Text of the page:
Research on the Health Benefits of Building Strong Emotional Intelligence Skills

Sue Hurst
The EQ skill of self-regard (one’s ability to understand and accept oneself) may be the strongest predictor of health.
Do you love yourself as you love others?
(Matt. 22:39)
For me, the research on the impact emotional intelligence (EQ) has on various aspects of life is fascinating. The next three posts will cover results from several different researchers on the effect of EQ skills and behavior on health, wellbeing, and in work settings. This first post is on the connection of EQ and health from research by Dr. Reven Bar-On:

  • Individuals who are healthier have higher emotional intelligence than people who are not as healthy.
  • Research suggests that the emotional intelligence skill of self-regard (one’s ability to understand and accept oneself) is the strongest predictor of health.
  • Using the definitions provided by the Institute for SEI, self-regard can be compared to the skills of accurate self-assessment (knowing one’s strengths and limits) and personal power (a strong sense of one’s self-worth and capabilities; self-confidence).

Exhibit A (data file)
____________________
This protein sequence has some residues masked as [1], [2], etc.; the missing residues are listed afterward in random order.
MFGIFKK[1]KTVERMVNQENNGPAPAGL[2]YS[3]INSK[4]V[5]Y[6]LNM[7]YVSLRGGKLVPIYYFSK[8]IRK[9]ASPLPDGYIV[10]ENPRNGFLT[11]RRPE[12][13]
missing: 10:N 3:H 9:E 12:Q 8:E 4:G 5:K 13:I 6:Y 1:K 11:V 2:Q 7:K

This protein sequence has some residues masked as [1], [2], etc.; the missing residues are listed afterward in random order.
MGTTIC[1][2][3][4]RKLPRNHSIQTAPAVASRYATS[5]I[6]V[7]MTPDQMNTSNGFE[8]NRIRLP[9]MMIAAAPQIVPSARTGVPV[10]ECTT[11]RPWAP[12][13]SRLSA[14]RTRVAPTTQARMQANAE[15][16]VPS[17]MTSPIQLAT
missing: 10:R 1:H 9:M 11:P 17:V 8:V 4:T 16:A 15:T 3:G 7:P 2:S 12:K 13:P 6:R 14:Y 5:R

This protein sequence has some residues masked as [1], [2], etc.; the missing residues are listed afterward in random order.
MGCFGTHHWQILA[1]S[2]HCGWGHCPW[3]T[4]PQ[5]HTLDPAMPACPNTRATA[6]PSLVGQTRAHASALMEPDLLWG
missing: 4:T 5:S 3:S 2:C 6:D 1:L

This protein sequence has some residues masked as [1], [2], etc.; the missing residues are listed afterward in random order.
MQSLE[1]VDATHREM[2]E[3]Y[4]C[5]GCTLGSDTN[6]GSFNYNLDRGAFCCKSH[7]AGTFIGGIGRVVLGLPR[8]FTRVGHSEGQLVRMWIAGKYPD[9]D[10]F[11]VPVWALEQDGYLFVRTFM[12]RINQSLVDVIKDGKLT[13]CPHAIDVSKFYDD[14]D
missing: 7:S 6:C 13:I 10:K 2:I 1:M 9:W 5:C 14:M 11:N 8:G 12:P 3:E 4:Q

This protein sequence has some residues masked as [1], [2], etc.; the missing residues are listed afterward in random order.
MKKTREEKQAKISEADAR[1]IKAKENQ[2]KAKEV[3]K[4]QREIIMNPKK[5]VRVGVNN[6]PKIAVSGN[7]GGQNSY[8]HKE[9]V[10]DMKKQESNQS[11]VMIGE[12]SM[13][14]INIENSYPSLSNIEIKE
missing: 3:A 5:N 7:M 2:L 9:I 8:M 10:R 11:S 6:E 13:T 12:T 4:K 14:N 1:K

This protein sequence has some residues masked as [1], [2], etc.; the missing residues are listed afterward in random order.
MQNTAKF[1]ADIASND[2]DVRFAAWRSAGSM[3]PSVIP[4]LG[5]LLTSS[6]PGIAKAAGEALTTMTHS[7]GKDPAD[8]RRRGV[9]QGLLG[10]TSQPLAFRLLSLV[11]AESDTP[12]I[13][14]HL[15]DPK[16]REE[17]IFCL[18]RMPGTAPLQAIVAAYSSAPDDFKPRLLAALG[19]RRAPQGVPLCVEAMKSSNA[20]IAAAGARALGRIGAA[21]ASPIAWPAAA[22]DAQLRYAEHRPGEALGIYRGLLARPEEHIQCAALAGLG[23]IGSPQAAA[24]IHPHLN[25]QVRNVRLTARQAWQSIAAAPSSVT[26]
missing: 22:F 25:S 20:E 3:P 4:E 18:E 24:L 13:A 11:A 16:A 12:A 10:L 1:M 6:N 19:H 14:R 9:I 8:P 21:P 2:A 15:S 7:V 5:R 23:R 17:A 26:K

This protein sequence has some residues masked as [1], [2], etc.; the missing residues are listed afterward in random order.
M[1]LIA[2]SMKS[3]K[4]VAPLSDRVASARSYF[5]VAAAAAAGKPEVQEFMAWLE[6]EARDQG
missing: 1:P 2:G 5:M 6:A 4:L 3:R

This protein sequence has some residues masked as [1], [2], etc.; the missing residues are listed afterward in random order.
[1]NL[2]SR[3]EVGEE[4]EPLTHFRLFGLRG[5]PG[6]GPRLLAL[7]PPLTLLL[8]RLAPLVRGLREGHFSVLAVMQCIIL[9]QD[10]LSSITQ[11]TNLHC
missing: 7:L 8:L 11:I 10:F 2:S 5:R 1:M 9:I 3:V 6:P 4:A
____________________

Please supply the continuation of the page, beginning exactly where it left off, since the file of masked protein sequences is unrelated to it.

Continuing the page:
• Results from several different studies demonstrated key skills in “emotional intelligence significantly impacts physical health and overall subjective wellbeing.” (Bar-On, 2012)*

There is an amazing connection between our level of self-awareness, our ability to navigate our emotions well, and the state of our health.

Two books you might want to read are:
“When the Body Says No: Understanding the Stress-Disease Connection” by Gabor Maté
“Molecules of Emotion: The Science Behind Mind-Body Medicine” by Candace B. Pert

*Bar-On, R. (2012, February) The Impact of emotional intelligence on health and wellbeing. ResearchGate. 28-50.
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